For more information about Vicky’s work as MEP?for the East of England, visit her website at www.vickyford.org

Vicky Ford was born and grew up in Northern Ireland. Both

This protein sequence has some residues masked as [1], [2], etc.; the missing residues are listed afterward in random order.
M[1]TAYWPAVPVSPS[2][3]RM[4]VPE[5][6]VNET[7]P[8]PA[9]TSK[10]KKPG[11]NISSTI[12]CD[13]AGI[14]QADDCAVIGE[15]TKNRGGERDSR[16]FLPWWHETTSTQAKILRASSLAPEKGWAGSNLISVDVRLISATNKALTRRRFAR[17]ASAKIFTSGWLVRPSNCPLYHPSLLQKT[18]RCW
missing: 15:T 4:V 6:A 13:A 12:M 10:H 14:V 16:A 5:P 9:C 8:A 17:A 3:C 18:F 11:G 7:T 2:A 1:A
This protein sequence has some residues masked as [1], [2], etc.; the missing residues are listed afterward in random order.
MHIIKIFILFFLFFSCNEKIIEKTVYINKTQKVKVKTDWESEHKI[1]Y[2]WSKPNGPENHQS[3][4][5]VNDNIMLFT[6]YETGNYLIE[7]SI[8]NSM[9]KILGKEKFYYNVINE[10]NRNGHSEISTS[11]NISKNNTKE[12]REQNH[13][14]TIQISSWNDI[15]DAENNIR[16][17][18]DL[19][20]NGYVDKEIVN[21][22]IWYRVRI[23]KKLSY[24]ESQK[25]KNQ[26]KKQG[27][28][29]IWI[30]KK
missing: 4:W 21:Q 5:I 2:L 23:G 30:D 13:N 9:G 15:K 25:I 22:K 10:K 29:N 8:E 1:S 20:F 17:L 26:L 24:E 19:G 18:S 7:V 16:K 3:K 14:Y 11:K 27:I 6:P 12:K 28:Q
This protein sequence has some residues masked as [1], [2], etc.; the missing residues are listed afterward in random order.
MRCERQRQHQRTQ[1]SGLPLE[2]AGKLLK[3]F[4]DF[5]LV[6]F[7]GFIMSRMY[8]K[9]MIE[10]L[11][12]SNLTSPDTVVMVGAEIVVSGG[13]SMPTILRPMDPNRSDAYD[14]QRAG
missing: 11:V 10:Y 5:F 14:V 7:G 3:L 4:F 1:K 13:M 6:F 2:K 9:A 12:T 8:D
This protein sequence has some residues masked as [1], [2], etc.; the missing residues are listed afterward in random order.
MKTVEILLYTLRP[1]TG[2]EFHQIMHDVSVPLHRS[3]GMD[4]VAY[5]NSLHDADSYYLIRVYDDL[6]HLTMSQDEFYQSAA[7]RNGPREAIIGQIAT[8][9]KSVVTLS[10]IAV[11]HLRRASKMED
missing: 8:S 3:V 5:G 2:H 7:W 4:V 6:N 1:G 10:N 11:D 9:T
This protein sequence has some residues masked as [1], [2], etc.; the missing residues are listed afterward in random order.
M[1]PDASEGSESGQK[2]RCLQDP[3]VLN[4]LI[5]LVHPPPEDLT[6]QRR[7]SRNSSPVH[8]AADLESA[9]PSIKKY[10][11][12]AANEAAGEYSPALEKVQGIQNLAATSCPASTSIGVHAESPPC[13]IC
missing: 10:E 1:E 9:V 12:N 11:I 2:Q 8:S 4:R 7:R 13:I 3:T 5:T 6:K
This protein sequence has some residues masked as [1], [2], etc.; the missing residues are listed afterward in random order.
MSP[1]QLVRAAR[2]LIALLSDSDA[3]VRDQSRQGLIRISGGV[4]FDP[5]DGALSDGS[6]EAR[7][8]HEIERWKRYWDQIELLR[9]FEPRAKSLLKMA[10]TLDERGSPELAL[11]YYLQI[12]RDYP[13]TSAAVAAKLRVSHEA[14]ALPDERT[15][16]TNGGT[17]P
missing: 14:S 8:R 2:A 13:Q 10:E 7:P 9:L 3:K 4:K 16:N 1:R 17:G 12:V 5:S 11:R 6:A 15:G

her parents were English doctors. As a child she joined her mother campaigning with the peace movement and her father stood in local elections in an area now dominated by Sinn Fein. She attended primary school in Northern Ireland, but following her father’s death she went to secondary school in England and then read Maths and Economics at Trinity College, Cambridge. She subsequently worked as an investment banker? from 1989 to 2003?before embarking on a career in politics. Vicky is married to Hugo, a consultant in cancer medicine at Addenbrooke’s Hospital in Cambridge and the West Suffolk Hospital in Bury St Edmunds. They have three children Elizabeth , Edward and Anthony. At school, Vicky was an accomplished musician, playing the clarinet and piano with distinction. She still plays the clarinet and is now enjoying the challenge of learning the saxophone. Away from politics, Vicky enjoys fishing, skiing, gardening and spending time with her family and her two dogs.